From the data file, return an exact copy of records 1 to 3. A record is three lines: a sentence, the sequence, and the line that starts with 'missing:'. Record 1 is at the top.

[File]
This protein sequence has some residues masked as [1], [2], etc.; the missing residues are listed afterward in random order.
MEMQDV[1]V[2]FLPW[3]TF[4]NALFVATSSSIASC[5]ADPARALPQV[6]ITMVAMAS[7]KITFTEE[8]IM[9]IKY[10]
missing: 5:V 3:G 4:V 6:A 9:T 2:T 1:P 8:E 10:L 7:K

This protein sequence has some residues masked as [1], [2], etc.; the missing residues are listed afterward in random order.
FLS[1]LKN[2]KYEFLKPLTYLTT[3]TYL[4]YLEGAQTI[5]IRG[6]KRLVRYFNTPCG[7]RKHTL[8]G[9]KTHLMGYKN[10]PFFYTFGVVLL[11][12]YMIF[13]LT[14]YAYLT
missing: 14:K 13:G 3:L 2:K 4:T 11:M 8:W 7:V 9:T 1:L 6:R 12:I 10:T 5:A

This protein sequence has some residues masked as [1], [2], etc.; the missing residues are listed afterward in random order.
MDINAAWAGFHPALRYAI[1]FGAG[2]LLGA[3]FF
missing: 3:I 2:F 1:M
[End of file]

This protein sequence has some residues masked as [1], [2], etc.; the missing residues are listed afterward in random order.
MEMQDV[1]V[2]FLPW[3]TF[4]NALFVATSSSIASC[5]ADPARALPQV[6]ITMVAMAS[7]KITFTEE[8]IM[9]IKY[10]
missing: 5:V 3:G 4:V 6:A 9:T 2:T 1:P 8:E 10:L 7:K

This protein sequence has some residues masked as [1], [2], etc.; the missing residues are listed afterward in random order.
FLS[1]LKN[2]KYEFLKPLTYLTT[3]TYL[4]YLEGAQTI[5]IRG[6]KRLVRYFNTPCG[7]RKHTL[8]G[9]KTHLMGYKN[10]PFFYTFGVVLL[11][12]YMIF[13]LT[14]YAYLT
missing: 14:K 13:G 3:L 2:K 4:T 11:M 8:W 7:V 9:T 1:L 6:R 12:I 10:T 5:A

This protein sequence has some residues masked as [1], [2], etc.; the missing residues are listed afterward in random order.
MDINAAWAGFHPALRYAI[1]FGAG[2]LLGA[3]FF
missing: 3:I 2:F 1:M